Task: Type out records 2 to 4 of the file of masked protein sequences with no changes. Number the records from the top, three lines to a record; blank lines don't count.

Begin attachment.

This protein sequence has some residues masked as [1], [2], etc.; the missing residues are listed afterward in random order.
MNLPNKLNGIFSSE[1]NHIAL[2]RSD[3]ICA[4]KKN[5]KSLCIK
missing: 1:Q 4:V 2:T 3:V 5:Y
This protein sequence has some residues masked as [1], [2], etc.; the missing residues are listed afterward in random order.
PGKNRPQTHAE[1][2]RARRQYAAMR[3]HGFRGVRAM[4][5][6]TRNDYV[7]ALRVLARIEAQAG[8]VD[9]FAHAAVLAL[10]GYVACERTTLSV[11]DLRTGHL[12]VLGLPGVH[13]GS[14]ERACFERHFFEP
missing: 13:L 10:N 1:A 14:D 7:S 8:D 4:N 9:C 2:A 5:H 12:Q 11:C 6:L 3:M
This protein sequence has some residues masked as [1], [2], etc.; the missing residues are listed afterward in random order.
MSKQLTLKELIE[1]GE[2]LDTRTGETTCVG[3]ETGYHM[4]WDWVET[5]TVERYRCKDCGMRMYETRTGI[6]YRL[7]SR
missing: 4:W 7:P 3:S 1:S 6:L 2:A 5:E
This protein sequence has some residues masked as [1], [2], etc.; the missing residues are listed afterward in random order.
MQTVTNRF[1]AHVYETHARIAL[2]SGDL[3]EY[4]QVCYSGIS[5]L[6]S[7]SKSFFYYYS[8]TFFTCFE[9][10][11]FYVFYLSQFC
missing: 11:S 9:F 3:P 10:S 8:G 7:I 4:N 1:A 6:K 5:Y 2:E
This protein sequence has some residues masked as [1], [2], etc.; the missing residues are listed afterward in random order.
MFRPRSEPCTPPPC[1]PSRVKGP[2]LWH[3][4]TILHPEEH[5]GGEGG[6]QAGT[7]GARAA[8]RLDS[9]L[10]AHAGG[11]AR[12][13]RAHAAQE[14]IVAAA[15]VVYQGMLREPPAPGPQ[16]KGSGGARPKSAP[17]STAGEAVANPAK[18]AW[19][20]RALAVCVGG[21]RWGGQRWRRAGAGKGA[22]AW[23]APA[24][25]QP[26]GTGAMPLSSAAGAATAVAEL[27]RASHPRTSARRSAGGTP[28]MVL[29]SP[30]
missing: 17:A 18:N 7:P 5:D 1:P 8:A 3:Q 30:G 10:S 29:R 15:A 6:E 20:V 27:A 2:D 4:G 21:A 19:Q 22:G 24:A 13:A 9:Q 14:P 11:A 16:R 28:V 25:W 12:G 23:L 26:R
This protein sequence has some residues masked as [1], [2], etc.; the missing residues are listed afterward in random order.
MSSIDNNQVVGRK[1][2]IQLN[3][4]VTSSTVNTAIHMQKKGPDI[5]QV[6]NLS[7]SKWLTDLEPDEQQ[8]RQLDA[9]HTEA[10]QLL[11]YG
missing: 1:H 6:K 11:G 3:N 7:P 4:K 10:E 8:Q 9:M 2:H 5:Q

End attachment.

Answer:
This protein sequence has some residues masked as [1], [2], etc.; the missing residues are listed afterward in random order.
PGKNRPQTHAE[1][2]RARRQYAAMR[3]HGFRGVRAM[4][5][6]TRNDYV[7]ALRVLARIEAQAG[8]VD[9]FAHAAVLAL[10]GYVACERTTLSV[11]DLRTGHL[12]VLGLPGVH[13]GS[14]ERACFERHFFEP
missing: 13:L 10:N 1:A 14:D 7:S 8:D 4:N 9:C 2:A 5:H 12:Q 11:C 6:L 3:M
This protein sequence has some residues masked as [1], [2], etc.; the missing residues are listed afterward in random order.
MSKQLTLKELIE[1]GE[2]LDTRTGETTCVG[3]ETGYHM[4]WDWVET[5]TVERYRCKDCGMRMYETRTGI[6]YRL[7]SR
missing: 4:W 7:P 3:S 1:S 6:L 2:A 5:E
This protein sequence has some residues masked as [1], [2], etc.; the missing residues are listed afterward in random order.
MQTVTNRF[1]AHVYETHARIAL[2]SGDL[3]EY[4]QVCYSGIS[5]L[6]S[7]SKSFFYYYS[8]TFFTCFE[9][10][11]FYVFYLSQFC
missing: 11:S 9:F 3:P 10:S 8:G 7:I 4:N 1:A 6:K 5:Y 2:E